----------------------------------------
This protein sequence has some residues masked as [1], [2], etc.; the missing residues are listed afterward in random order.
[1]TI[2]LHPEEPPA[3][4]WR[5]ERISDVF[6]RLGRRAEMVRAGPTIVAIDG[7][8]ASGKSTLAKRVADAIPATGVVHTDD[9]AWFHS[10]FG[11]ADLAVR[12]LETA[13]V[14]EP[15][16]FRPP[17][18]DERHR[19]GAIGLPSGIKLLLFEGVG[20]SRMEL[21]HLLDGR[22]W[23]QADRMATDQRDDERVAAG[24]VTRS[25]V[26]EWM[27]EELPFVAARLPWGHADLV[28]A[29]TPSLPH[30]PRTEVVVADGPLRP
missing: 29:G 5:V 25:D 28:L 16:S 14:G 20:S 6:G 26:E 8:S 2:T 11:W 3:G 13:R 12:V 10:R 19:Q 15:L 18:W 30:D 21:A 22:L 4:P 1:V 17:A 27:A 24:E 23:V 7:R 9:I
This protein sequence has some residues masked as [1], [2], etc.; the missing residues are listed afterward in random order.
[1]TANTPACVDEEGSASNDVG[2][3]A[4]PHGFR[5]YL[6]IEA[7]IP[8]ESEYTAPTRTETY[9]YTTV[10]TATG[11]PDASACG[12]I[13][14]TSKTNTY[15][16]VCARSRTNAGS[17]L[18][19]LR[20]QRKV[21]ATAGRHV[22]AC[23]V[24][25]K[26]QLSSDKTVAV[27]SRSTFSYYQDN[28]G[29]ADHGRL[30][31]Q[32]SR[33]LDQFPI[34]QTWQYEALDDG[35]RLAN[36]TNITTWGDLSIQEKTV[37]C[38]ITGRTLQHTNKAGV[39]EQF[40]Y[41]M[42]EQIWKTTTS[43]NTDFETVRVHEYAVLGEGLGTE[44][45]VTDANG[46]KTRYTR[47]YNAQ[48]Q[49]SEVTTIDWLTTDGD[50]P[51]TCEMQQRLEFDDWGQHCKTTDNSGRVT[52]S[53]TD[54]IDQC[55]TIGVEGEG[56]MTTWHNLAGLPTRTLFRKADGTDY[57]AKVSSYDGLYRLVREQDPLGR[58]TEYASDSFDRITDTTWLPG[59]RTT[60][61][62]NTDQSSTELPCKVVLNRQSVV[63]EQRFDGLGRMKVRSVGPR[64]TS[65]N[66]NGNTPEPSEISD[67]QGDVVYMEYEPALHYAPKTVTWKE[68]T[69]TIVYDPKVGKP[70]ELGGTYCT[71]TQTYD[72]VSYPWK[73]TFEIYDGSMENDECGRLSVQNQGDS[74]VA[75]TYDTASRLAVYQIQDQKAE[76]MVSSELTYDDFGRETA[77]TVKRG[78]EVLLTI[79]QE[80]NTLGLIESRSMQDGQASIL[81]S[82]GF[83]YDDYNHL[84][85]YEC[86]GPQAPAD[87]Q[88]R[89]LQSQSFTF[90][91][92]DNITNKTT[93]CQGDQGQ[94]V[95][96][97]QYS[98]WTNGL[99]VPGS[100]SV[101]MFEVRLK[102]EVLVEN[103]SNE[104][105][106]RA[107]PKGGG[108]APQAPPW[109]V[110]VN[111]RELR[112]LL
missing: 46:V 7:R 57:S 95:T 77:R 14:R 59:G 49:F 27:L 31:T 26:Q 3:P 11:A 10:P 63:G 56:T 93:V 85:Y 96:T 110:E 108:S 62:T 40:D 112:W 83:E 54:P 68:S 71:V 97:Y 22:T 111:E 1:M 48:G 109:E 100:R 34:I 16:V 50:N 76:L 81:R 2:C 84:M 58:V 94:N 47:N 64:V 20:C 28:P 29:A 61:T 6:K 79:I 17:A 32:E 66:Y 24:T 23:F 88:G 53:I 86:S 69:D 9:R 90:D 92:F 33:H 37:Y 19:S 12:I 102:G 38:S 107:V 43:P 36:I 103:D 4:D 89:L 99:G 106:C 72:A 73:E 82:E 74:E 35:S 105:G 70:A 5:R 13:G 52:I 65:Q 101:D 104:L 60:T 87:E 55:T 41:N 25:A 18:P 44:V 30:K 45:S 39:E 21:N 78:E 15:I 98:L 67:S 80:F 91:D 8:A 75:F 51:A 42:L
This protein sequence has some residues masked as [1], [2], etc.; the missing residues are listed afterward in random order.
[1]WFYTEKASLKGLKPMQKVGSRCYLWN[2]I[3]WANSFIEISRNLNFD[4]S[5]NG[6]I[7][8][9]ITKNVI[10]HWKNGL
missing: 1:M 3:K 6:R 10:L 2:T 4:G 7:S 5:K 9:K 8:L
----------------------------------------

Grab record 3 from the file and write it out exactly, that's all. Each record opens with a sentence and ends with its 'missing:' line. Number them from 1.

This protein sequence has some residues masked as [1], [2], etc.; the missing residues are listed afterward in random order.
[1]WFYTEKASLKGLKPMQKVGSRCYLWN[2]I[3]WANSFIEISRNLNFD[4]S[5]NG[6]I[7][8][9]ITKNVI[10]HWKNGL
missing: 1:M 3:K 6:R 10:L 2:T 4:G 7:S 5:K 9:K 8:L